No matter where you work, you're entitled to working conditions that are free of dangerous hazards. The Occupational Safety and Health Administration (OSHA) provides safety guidelines to employers in all industries. Business owners and managers are required to comply with these guidelines.
If you're aware of safety violations in your workplace, you have the right to request they be corrected, and to report the violations to OSHA without fear of being punished by your employer. When you face injury or illness at work due to unsafe conditions, it may be up to you to take action to ensure your safety and the safety of your coworkers.
Worker Rights Under OSHA Guidelines
Workers in industries such as construction, assembly, and food service face many dangers on a daily basis. Some of these dangers are inherent to the nature of the work, but it's up to your employer to make sure all required safeguards are in place so that the work is as safe as possible.
As a worker, OSHA guarantees certain rights for your protection, including the right to:
- Be trained in a language you understand
- Work on safe machines
- Be provided required safety gear, such as gloves, or a harness and lifeline for fall prevention
- Be protected from toxic chemicals
- Request an OSHA inspection, and the opportunity to speak to the inspector
- Report an injury or illness, and get copies of your medical records
- See copies of the workplace injury and illness log
- Review records of work-related injuries and illnesses
- Get copies of results for any tests conducted to find hazards in the workplace
Federal law permits you to report your employer for violation of these rights without fear of retaliation. Specifically, the law protects you from the following employer actions:
- Applying or issuing a policy which provides for an unfavorable personnel action due to activity protected by a whistleblower law enforced by OSHA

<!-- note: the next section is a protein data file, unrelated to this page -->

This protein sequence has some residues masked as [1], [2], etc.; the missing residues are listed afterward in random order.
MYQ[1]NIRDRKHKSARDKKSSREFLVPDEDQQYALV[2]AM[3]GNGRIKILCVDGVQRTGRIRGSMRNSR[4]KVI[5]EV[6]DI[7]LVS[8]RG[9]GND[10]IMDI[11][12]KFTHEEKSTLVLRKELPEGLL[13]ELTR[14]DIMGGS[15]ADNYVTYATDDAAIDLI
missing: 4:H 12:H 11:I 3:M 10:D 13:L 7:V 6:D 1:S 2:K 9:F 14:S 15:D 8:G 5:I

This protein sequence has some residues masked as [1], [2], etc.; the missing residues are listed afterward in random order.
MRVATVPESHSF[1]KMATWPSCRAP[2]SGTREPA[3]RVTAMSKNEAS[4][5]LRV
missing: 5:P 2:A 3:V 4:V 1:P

- Denying overtime or promotion
- Denying benefits
- Failing to hire or rehire
- Firing or laying off
- Making threats
- Reassignment to a less desirable position, including one adversely affecting prospects for promotion
- Reducing pay or hours
If you believe your employer engaged in any of these actions in response to you reporting a safety violation, you also have a right to file a complaint with OSHA.
Reporting Employer Retaliation
Reporting a violation of your rights to OSHA is simply a matter of sending your complaint to the appropriate office. You should be aware of the time limit for reporting, which differs depending on which federal act applies to your industry. For example, you have 30 days to report a violation of the OSHA Act, but 180 days to report a violation of the Federal Railroad Safety Act. Learn more about whistleblower rights.
An employee can file a complaint with OSHA by visiting or calling the local office or sending a written complaint to the closest OSHA regional or area office. The Administration accepts written complaints by email, fax, personal delivery, or U.S. mail. No particular form is required and complaints may be submitted in any language.
Your complaint will be reviewed, investigated and, if your employer is found to be at fault, a representative from OSHA will issue an order requiring the employer to make amends by reinstating you, paying wages, restoring benefits, or other remedies.
Common OSHA Violations
Many workers aren't aware of all of the OSHA's safety requirements for their industry, but OSHA doesn't require that you know the specific safety rule that was violated by your employer. Any situation that's resulted in injuries to workers, or simply doesn't feel safe, may be reported without fear of retaliation. Being aware of common safety hazards may help you understand the protections to which you're entitled.
The following are the top ten violations reported to OSHA each year:
- Fall protection
- Hazard communication
- Respiratory protection
- Powered industrial trucks
- Machine guarding
- Electrical wiring
- Electrical, general requirements
If violation of these or any other safety expectation leads to your injury, you're eligible for workers’ compensation. If your employer denies your claim, you may need the help of a workers’ comp attorney. Please contact our office to share your workplace injury story and see if we can help.